It started with this crazy idea last year to take my sister-in-law to the movie site of Field of Dreams in Dyersville, IA. Since we were spending that much time in the car, I figured why not take the opportunity to finally visit Wrigley and see my Chicago-based (not Wisconsin!) friend Becca. Throw in an impromptu stop at the home field of the White Sox along with some missed opportunities at touring some Frank Lloyd Wright homes, and it’s suddenly a baseball-themed road trip.
Our first stop into the Windy City had us ushered into U.S. Cellular Field, the home of the Chicago White Sox. I managed to take a picture of the rest place of Comiskey Park (the White Sox home from 1910 to 1990), located in the parking lot across 35th Street. We were provided parking and ushered in with a small crowd, not realizing that a high school all-star game was taking place. Regardless, we were provided free parking as well as an opportunity to wander through a portion of the ballpark.
I’d always been curious about U.S. Cellular, as it has the dubious distinction of being the last ballpark built before Camden Yards, meaning it just missed out on the retro craze. It doesn’t have the character of a warehouse in the outfield, but they’ve certainly put in a fair share of effort renovating the place. I’ll have to reserve judgement for when I actually attend a game.
Next up was Wrigley, and I was grateful to visit it prior to the proposed renovation that is supposed to start next month. I love the fact that the primary souvenir store had to be built across the street (clearly for space issues) and that the game day crowd spilled out onto the streets. It reminds me of the old Yankee Stadium, and harkens to a time in which architects didn’t account for personal space upon approaching a large sporting venue.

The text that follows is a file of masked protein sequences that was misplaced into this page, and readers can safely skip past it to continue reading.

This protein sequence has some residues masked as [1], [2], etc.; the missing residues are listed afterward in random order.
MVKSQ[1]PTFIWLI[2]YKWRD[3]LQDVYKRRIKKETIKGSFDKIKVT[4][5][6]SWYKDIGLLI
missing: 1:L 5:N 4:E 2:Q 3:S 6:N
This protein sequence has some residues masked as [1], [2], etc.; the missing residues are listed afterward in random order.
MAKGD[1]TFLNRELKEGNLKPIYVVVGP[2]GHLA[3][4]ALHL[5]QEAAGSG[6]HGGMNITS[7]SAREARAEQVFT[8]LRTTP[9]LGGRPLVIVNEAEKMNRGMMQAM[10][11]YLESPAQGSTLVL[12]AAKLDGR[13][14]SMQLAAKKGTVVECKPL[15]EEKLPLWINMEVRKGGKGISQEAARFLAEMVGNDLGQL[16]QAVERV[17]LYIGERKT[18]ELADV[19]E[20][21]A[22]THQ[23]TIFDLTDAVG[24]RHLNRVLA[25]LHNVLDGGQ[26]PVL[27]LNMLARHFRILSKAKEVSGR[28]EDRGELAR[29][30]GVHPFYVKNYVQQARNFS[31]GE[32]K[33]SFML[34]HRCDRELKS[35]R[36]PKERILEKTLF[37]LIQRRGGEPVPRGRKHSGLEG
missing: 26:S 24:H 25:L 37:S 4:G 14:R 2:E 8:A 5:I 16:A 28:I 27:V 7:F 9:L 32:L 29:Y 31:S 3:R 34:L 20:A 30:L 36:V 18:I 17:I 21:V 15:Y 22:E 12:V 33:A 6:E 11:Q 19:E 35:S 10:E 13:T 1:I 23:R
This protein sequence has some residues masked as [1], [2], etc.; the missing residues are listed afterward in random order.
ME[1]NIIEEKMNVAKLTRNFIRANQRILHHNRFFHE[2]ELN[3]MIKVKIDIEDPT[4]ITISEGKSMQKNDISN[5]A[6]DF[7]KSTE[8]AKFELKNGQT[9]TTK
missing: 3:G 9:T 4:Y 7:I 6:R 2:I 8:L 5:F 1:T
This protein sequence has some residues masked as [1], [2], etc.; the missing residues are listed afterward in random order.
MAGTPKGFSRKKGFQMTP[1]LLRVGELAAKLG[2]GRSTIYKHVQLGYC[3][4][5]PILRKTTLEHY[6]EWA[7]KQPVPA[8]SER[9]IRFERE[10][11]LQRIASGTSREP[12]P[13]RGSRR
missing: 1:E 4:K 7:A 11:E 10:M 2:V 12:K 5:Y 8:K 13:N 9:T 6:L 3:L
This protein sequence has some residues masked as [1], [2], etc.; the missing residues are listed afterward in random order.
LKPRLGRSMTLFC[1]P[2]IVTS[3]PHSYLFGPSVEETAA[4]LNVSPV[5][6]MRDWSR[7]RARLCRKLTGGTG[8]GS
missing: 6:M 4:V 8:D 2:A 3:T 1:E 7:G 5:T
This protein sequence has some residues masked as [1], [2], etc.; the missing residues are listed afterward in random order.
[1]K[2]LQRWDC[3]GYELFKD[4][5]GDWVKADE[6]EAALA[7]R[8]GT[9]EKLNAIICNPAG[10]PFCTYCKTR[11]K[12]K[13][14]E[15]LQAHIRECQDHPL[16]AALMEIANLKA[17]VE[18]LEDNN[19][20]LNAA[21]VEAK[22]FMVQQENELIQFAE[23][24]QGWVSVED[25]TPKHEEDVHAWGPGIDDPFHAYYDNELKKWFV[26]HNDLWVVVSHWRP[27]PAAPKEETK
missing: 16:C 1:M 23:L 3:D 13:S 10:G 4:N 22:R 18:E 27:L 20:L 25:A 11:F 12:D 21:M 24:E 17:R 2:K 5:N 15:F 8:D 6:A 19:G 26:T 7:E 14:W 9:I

Overall, the Friendly Confines are rather quaint. We benefited from the nice breeze coming from Lake Michigan, which was just viewable from our seats. The bullpens flanked the ballpark, similar to another park I saw the previous week.
Escalators? Elevators? None seemed to be found here, as it’s a labyrinth of catwalks to the upper deck. The exposed suite level certainly makes the rest of us feel less bourgeoisie.
I don’t think I’ve come across a more vibrant-looking hot dog than the Vienna Beef dogs at Wrigley. Overall, though, I found the food options relatively sparse.
Other disappointments: walking behind the bleachers and batter’s eye is limited to ticket holders of that area, meaning we couldn’t circumambulate the field. While I liked the hand-operated scoreboard, I found it difficult to find certain stats (I suppose I wasn’t trying hard enough after Pittsburgh started losing). The worst thing, though, was the video screen in left field. I can only imagine how frustrating it must be for video post-production folks to design around such a narrow strip of a screen. It seemed like a hollow attempt to bridge this landmark to modern times.
I left out some Cubs fans booing my Orioles hat. While I didn’t understand their beef with an out-of-division non-rival, I suppose a century without a championship can leave any fan base disgruntled.